The 2030 Agenda for Sustainable Development embraces the realisation of human rights for all, leaving no one behind. Adopting a human rights based approach to water management is imperative if we are to achieve the SDGs, but also if we want to build a more resilient world as we reconstruct livelihoods and economies during the transition from COVID-19 response to recovery.

COVID-19 can be described as a threat multiplier to the existing pressures, drivers and ambitions of a sustainable world. Climate change has also been described as a threat multiplier, also intersecting with water challenges. We need to adopt a systems-thinking approach if we are to succeed in addressing multifaceted issues and threats. Water is an essential service; it is a variable that, if we pull in the right direction, can have a positive knock-on effect at many levels (individual, household, community, country and region) as well as over different time intervals (immediate, medium- and long-term).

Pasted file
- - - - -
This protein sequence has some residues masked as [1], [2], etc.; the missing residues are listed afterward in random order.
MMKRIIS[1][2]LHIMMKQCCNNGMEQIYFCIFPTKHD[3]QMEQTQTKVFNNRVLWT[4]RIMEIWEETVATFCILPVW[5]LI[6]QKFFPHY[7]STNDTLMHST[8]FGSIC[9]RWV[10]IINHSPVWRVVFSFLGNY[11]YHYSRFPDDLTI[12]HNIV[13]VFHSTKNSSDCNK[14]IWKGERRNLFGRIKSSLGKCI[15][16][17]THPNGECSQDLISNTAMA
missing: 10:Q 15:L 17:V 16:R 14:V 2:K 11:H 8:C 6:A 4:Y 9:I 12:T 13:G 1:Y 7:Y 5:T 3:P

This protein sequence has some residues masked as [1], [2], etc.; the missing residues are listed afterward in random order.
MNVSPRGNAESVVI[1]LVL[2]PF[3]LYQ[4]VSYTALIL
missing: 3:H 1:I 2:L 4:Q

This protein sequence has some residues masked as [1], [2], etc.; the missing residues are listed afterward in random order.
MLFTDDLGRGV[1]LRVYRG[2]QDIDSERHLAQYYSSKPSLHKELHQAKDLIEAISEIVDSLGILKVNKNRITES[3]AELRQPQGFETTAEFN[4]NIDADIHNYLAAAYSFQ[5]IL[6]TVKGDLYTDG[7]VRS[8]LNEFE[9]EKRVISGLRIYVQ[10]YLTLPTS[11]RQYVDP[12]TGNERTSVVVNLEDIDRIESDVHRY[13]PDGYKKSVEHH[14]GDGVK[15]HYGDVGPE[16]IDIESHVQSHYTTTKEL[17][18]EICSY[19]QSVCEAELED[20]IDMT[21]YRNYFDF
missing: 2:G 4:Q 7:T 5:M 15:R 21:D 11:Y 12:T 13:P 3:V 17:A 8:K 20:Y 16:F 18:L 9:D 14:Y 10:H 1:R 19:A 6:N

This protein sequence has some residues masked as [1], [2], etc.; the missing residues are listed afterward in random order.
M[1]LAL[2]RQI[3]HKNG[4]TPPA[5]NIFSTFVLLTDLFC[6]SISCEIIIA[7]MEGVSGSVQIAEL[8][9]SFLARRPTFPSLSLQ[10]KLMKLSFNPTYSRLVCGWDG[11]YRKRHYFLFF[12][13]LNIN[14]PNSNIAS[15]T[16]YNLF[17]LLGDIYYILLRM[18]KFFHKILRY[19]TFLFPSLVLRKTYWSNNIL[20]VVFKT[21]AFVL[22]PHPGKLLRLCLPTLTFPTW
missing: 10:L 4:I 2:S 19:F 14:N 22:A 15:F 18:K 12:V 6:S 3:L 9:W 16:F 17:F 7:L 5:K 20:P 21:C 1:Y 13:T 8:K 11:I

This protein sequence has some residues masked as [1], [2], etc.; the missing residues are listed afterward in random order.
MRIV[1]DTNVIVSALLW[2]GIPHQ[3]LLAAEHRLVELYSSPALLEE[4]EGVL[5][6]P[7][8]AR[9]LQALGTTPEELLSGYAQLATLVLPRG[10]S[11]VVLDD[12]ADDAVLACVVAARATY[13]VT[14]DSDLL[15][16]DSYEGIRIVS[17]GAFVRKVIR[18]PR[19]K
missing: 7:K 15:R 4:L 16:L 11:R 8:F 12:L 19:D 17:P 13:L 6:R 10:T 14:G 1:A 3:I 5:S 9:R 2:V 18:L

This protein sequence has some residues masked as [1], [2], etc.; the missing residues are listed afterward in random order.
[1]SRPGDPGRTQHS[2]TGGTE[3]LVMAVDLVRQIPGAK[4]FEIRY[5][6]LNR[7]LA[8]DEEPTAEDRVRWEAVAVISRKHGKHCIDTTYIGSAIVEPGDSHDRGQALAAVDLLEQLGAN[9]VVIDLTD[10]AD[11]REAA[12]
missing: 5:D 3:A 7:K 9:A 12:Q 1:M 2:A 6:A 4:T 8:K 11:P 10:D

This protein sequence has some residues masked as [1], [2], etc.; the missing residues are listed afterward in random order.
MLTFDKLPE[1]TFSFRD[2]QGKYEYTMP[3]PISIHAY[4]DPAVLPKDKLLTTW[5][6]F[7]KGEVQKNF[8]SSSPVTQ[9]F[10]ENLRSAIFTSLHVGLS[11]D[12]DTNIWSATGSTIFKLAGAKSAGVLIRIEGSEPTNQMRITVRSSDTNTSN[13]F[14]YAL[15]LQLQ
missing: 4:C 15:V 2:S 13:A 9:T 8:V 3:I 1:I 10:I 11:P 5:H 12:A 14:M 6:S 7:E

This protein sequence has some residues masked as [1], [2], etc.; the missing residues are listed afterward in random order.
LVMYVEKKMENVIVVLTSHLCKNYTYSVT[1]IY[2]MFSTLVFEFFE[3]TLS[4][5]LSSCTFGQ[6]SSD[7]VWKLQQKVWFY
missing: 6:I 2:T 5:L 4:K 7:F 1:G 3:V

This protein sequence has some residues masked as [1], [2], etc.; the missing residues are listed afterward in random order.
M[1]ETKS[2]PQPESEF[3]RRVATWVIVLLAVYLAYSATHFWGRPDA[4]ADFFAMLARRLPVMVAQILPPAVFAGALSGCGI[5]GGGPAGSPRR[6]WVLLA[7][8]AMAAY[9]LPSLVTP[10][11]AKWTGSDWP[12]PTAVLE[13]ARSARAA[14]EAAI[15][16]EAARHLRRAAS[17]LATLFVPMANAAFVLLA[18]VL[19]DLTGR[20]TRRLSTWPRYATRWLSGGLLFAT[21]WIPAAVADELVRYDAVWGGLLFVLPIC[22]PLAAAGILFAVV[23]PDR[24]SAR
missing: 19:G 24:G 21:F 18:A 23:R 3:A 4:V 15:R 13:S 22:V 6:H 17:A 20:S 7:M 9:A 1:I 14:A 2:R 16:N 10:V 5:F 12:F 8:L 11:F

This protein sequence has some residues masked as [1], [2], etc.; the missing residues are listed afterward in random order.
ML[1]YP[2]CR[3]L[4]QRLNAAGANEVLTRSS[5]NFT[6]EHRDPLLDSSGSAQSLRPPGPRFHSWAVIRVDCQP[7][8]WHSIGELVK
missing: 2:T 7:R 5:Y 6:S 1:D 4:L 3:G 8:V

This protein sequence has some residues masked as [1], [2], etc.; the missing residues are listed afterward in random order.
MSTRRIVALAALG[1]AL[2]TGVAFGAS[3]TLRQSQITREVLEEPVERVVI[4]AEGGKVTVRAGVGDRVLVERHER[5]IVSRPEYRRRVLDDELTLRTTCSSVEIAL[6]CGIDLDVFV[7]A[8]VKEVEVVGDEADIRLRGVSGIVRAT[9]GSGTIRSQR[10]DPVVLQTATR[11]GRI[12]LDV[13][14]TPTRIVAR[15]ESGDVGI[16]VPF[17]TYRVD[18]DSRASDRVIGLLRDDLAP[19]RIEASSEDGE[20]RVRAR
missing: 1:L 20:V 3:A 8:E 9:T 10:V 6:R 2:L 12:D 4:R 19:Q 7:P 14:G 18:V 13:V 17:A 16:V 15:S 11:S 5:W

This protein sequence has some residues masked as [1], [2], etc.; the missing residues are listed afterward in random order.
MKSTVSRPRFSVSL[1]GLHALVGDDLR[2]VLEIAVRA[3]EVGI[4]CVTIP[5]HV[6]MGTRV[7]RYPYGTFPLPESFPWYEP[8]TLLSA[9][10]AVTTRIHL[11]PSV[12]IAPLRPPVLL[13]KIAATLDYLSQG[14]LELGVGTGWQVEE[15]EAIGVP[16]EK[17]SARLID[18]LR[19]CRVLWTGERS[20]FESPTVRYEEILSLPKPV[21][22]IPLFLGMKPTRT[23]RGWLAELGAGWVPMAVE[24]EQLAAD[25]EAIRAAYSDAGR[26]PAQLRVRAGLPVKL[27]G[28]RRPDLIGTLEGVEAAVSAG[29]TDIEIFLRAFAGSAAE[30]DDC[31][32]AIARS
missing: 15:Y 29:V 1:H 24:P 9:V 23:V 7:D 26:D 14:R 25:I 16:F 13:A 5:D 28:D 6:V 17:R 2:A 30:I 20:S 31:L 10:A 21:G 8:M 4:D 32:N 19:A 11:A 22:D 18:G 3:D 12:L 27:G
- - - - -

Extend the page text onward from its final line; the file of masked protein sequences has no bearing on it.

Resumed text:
This is a crucible moment if ever there was one, and the water sector has an opportunity to provide strong and effective leadership at this time. Governments can and should make policy and practice changes to ensure that there are some long-term positive outcomes of the COVID-19 legacy.

For a more detailed exposition, click here.

This post is part of the #COVID-19 and international development series.

About the author/s

Marian J. Neal
Dr Marian J. Neal is the Partnerships and Knowledge Manager for the Australian Water Partnership.



Date downloaded: December 5, 2020